An online survey is being launched today by the Early Years Coalition (EYC), a group of sector representative bodies, to find out practitioners’ views and needs for guidance to support the revised EYFS. This is the first stage of a process to help shape a revision of the 2012 EYFS non-statutory guidance Development Matters in response to feedback that showed practitioners want to keep the best aspects of this highly valued guidance, while updating and improving it to reflect current challenges. Over the next several months the Early Years Coalition will provide opportunities for comment on successive drafts of the new guidance, to be known as “Birth to 5 Matters – early years guidance by the sector, for the sector”.
“We will be working with the sector to build on existing guidance and develop an evidence-informed document for our times, reflecting key concerns raised by the pandemic and longer-standing debates around how to create strong foundations for children from birth to 5. It will address practitioners’ needs and concerns about doing what is best for children,” said Beatrice Merrick, Chief Executive of Early Education who is chairing the Early Years Coalition (EYC). “The process of developing the guidance will give practitioners opportunities for active involvement in producing guidance and resources that support practice, that reflect their pedagogic principles and that bring together research and practice knowledge.”
Birth to 5 Matters is a collaborative project by the coalition of major early years sector organisations. The EYC has appointed two members of staff to coordinate the project and ensure wide participation from across the sector, gathering input from a range of expert working groups and from public opportunities to respond to drafts as the guidance develops. Nancy Stewart, Project Lead, and Sharon Colilles, Project Assistant, will be advised and supported by the EYC Steering Group.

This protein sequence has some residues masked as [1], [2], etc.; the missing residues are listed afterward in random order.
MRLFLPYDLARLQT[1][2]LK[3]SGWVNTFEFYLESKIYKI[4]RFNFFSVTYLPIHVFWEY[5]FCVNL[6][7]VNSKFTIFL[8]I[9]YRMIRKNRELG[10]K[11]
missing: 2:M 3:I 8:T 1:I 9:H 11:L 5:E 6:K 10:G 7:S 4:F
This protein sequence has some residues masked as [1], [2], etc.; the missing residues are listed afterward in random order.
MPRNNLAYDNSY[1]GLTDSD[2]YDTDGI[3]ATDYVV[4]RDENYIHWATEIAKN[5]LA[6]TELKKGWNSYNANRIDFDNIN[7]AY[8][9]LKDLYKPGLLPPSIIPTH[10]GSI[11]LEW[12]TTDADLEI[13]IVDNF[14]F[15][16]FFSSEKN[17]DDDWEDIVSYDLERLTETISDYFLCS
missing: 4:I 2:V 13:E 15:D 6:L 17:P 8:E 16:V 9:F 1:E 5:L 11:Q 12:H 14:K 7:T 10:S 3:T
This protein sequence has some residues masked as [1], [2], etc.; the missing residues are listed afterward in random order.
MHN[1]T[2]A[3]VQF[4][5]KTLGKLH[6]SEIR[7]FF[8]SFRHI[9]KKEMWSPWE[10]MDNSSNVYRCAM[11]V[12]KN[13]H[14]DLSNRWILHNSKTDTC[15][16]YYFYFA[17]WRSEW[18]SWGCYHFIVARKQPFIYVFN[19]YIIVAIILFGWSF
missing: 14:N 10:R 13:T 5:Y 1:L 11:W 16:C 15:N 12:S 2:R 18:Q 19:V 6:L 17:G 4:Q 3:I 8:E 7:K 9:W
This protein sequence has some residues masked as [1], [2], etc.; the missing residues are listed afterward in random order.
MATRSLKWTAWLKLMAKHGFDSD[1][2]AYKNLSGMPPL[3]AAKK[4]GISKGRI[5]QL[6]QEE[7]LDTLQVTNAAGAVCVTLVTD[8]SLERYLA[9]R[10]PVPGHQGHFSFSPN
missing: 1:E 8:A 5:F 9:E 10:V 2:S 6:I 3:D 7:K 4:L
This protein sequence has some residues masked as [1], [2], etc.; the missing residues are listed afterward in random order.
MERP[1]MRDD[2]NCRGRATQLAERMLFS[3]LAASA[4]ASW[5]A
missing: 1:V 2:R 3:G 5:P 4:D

“We know from the EYC’s earlier survey of over 3000 practitioners that the current Development Matters is a much-valued resource. The goal is to maintain what is best and change only what updated evidence shows will improve the guidance,” said Nancy Stewart. “There will also be expanded guidance in central aspects of practice, with priorities likely to include children’s wellbeing and key skills and knowledge for every child growing up in the 21st century such as digital literacy, sustainability and citizenship. There will be a downloadable document that will minimise workload by looking familiar to practitioners, and we are also planning an interactive online version that will be backed up with additional resources to support practitioners as they want to go more deeply into an area of practice.”
Each organisation in the coalition will be contacting its members to invite them to take part in the first online survey for Birth to 5 Matters via an organisation-specific link. Practitioners who are not members of EYC organisations are also encouraged to take part in the survey using the following link: www.surveymonkey.co.uk/r/BirthTo5Matters The closing date for responses is 2 November 2020.
1. The coalition members include:
- British Early Childhood Education Research Association (BECERA)/Centre for Research in Early Childhood (CREC)
- Early Education
- Early Childhood Forum (ECF)
- Early Childhood Studies Degrees Network (ECSDN)
- Early Years Alliance
- Froebel Trust
- Keeping Early Years Unique (KEYU)
- LGBTQIA Early Years
- Montessori St Nicholas
- National Day Nurseries Association (NDNA)
- National Education Union
- OMEP UK
- Sector Endorsed Foundation Degrees in the Early Years (SEFDEY)
- Steiner Waldorf Schools Fellowship
- TACTYC: the Association for Professional Development in the Early Years
The work of the coalition is being financially supported by Cosy.
2. For further information, contact:
Early Education (The British Association for Early Childhood Education) is the leading independent national charity for early years practitioners and parents, campaigning for the right of all children to education of the highest quality. Founded in 1923, it has members in England, Northern Ireland, Scotland and Wales and provides a national voice on matters that relate to effective early childhood education and care of young children from birth to eight. The organisation supports the professional development of practitioners through publications, training, conferences, seminars and access to a national and regional branch network. For more information on the work of Early Education visit www.early-education.org.uk